They’re called Cuban border crossers. They’ve come to Texas by way of Central America and now, they’re in a cramped classroom in Southwest Houston learning English.
Response: “One dollar.”
Response: “Five dollars.”
This class of recent arrivals is at capacity. The coordinators, Catholic Charities, report they’ve helped 450 Cuban border crossers in the last seven months. That’s equal to their yearly case load of refugees from all over the world.
Peter Stranges is with the program.
“We kind of liken it to a situation like Hurricane Katrina. It was a humanitarian response to what amounted to a terrible disaster like we all know, we have waves of people showing up at our doors, and it’s essentially an unfunded mandate at this point.”
The border crossers have endured grueling journeys. They usually fly to South American countries with loose visa requirements, like Ecuador. From there they make their way north. It took Naydyd del Valle and her daughters two years to make this trip.
“We decide to go to Ecuador, because Ecuador was a place they didn’t request for visa. We decide to go to Peru, and then we decided to go by Brazil., We took a bus from Brazil to Venezuela, Venezuela to Colombia, we take a flight Colombia, Costa Rica. We pass through Nicaragua, Honduras, Guatemala and then we get to Mexico.”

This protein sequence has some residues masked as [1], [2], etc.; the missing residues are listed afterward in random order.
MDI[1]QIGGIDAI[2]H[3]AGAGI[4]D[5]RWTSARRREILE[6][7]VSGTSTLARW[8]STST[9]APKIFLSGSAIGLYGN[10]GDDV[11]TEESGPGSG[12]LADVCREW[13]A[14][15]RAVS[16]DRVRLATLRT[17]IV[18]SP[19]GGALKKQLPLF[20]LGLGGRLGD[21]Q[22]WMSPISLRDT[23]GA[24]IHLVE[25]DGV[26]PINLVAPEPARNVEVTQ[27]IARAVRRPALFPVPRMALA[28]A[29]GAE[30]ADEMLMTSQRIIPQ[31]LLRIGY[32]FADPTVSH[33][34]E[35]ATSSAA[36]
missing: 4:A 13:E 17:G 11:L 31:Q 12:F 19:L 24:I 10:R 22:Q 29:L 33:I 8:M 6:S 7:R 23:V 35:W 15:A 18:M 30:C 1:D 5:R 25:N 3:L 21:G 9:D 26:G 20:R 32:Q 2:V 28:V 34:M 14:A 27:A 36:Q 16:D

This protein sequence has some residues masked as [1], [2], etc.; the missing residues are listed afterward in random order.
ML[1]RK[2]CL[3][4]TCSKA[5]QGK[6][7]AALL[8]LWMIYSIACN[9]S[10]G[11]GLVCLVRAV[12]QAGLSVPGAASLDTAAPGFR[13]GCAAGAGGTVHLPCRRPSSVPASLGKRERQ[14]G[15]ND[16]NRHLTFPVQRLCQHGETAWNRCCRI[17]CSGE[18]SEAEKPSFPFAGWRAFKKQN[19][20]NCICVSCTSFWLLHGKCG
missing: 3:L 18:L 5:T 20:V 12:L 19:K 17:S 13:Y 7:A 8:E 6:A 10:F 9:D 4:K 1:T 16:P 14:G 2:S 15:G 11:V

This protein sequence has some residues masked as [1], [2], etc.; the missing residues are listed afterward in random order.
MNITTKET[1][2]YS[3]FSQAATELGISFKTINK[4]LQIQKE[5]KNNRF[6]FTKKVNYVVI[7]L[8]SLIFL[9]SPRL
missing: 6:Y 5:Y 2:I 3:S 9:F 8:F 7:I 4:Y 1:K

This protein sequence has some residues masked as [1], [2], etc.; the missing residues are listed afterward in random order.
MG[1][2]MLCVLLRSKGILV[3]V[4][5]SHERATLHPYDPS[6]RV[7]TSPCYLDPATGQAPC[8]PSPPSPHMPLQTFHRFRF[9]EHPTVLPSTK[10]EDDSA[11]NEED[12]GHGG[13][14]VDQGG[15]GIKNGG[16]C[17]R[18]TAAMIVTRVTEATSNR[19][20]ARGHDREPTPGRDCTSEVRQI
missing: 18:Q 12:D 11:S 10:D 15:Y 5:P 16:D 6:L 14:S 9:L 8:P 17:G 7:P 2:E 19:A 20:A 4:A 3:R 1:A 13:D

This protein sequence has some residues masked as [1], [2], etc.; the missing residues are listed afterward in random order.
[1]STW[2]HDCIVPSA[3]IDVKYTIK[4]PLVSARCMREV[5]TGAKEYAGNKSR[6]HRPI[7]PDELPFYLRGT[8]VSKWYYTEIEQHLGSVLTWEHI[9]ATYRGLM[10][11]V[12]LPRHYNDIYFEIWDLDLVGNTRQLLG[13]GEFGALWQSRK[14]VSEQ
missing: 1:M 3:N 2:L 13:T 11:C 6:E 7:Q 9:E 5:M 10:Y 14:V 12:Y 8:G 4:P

Once in Mexico, a fifth get deported. The rest are encouraged to go north. That’s because they can’t legally find work there. Jaime Suchlicki is with the University of Miami.
“Most of these countries don’t welcome Cubans. They may welcome them for a few days but they want them to go on and to go to someplace. So settling in Central America is very difficult and those Cubans are going through a very rough time.”
Suchlicki says this increase in immigration isn’t a spike, it’s the beginning of a mass exodus.
Last year, Raul Castro passed a decree making it easier for citizens to travel outside the country. At the same time, the Cuban economy got weaker. The U.S. Coast Guard is on high alert, making water crossings to Florida risky.
Under the “Wet foot dry foot policy”, only Cubans who touch American soil can seek asylum.
So they’re coming to Texas. Some go on to Miami, but many choose to stay. It’s easy to find jobs here.
Naydyd del Valle, who came to Houston in September, likes it just fine, and she already sounds like a Texan.
“I ain’t going nowhere, I’m staying just right here.”
The number of Cubans in Houston has been rising for 20 years, but this rate is unprecedented. As more Cubans make the trip from Havana to Houston, the composition of the city is starting to change.